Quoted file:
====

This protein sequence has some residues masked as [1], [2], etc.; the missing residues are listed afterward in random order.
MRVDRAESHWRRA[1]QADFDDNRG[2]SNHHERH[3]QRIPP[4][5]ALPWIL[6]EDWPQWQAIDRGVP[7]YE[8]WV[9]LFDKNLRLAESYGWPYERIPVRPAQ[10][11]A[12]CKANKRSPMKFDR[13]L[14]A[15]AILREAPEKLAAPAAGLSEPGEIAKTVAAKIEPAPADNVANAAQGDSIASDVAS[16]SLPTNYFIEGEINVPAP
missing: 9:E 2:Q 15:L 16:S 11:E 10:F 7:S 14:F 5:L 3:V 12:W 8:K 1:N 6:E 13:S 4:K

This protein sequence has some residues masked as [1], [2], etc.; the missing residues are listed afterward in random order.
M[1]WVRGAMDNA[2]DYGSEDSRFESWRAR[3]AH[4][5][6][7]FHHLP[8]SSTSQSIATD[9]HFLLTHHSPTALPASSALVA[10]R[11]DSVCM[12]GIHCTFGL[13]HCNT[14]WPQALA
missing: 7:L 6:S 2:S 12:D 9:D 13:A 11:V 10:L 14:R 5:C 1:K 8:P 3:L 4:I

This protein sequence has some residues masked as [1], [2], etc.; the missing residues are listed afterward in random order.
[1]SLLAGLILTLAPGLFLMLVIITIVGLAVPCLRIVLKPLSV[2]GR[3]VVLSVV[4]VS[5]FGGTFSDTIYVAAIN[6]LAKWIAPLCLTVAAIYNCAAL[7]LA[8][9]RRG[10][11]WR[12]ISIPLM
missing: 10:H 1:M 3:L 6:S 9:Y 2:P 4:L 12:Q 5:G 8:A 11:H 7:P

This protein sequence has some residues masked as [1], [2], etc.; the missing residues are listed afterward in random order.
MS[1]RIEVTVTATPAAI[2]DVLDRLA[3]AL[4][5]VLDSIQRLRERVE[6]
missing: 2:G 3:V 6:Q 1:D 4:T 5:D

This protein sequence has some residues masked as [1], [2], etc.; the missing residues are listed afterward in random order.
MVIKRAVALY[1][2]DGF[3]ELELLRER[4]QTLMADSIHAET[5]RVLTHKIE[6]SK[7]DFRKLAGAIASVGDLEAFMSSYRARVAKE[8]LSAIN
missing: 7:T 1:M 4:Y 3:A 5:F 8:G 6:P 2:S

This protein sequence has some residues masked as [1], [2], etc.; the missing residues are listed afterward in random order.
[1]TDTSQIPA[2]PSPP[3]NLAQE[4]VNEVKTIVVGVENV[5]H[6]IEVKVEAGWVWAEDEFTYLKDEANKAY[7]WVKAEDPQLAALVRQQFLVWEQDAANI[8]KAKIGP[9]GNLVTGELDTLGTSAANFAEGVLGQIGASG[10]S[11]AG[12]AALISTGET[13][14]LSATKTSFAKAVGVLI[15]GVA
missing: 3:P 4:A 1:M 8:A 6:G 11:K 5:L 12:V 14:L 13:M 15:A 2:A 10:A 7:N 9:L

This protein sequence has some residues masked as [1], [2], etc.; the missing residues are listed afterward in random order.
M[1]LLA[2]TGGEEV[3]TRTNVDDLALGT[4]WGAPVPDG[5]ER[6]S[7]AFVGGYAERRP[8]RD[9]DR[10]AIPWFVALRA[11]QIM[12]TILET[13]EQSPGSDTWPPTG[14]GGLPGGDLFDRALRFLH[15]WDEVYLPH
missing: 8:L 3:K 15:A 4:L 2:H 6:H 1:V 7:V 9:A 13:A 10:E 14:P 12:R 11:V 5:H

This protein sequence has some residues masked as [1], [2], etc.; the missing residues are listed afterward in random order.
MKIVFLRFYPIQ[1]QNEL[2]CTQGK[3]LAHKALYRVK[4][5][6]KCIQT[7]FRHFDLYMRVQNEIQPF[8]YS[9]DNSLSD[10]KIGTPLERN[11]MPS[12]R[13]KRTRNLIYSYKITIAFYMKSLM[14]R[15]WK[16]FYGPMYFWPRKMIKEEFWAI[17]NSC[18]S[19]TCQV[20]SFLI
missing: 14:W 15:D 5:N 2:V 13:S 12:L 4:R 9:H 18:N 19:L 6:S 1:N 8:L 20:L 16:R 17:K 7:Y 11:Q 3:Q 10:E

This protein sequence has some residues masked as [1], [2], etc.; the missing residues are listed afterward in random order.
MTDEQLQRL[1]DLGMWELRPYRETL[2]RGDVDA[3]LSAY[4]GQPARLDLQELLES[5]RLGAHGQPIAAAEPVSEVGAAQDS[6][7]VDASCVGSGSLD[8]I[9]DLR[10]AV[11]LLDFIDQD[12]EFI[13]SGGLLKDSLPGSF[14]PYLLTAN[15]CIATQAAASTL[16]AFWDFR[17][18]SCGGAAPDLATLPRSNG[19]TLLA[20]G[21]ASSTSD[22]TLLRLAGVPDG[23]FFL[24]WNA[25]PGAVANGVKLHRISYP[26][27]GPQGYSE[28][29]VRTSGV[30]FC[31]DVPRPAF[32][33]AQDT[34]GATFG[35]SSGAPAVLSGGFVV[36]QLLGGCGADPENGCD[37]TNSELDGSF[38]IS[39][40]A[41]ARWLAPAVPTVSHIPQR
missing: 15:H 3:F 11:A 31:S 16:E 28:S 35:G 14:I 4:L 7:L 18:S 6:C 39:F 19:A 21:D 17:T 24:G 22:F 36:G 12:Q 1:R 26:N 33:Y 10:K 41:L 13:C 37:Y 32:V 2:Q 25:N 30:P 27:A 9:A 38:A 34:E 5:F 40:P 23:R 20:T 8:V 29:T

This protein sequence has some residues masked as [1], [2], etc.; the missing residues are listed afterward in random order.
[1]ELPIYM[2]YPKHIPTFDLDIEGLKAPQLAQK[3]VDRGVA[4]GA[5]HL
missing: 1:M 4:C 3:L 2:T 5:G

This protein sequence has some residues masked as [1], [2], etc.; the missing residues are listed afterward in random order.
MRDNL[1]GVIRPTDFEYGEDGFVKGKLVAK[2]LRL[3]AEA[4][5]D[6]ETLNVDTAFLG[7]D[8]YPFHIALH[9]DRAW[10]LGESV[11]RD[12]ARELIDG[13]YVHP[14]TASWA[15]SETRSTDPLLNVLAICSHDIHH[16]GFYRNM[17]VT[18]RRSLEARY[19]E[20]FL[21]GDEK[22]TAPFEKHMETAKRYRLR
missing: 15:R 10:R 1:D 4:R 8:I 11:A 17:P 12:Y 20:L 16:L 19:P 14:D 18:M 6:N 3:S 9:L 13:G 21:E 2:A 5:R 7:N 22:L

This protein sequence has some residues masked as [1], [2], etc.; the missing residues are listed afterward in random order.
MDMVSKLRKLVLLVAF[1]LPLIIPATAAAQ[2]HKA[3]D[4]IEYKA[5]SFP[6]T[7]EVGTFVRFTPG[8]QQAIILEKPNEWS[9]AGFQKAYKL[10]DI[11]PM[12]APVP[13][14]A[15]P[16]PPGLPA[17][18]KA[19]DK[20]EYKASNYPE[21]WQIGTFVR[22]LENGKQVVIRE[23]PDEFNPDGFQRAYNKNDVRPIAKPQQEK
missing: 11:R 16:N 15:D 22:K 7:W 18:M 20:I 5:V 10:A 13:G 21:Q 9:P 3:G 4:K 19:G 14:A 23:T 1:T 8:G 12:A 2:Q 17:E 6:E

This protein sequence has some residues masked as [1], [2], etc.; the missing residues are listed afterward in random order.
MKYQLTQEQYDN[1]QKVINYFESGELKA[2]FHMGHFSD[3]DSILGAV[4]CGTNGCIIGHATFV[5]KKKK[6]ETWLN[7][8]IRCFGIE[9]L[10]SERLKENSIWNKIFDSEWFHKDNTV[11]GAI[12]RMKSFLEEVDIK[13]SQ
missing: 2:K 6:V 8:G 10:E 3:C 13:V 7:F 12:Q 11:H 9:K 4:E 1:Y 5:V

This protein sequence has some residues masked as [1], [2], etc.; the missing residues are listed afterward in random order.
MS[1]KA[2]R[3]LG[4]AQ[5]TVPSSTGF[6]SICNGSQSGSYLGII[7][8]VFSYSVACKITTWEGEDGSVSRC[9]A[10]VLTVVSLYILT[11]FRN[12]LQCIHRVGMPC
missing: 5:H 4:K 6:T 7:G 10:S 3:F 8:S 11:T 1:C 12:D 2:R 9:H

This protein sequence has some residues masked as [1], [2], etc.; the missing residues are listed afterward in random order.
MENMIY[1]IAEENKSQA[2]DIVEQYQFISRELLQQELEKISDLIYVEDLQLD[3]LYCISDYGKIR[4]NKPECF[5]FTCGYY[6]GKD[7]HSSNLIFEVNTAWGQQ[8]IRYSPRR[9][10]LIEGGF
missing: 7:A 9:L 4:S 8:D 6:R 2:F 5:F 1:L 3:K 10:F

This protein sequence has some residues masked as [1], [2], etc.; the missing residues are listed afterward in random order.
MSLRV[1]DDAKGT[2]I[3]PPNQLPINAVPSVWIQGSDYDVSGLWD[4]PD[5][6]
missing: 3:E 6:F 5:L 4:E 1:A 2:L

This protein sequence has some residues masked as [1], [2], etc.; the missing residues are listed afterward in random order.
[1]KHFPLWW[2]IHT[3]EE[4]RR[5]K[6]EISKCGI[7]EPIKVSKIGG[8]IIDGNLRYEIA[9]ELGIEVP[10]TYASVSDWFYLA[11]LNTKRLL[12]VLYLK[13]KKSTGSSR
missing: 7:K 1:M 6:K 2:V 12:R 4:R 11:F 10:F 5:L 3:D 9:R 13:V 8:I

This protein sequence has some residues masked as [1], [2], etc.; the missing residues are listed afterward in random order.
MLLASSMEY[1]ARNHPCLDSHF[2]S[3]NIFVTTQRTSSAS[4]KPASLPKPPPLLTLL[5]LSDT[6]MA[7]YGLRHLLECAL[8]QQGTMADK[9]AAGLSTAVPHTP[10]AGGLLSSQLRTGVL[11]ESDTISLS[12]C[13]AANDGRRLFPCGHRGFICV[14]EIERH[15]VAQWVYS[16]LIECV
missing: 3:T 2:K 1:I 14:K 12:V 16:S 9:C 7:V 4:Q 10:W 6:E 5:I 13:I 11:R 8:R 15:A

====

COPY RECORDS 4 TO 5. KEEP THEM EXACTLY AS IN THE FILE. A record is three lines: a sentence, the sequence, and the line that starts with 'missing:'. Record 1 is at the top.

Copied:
This protein sequence has some residues masked as [1], [2], etc.; the missing residues are listed afterward in random order.
MS[1]RIEVTVTATPAAI[2]DVLDRLA[3]AL[4][5]VLDSIQRLRERVE[6]
missing: 2:G 3:V 6:Q 1:D 4:T 5:D

This protein sequence has some residues masked as [1], [2], etc.; the missing residues are listed afterward in random order.
MVIKRAVALY[1][2]DGF[3]ELELLRER[4]QTLMADSIHAET[5]RVLTHKIE[6]SK[7]DFRKLAGAIASVGDLEAFMSSYRARVAKE[8]LSAIN
missing: 7:T 1:M 4:Y 3:A 5:F 8:G 6:P 2:S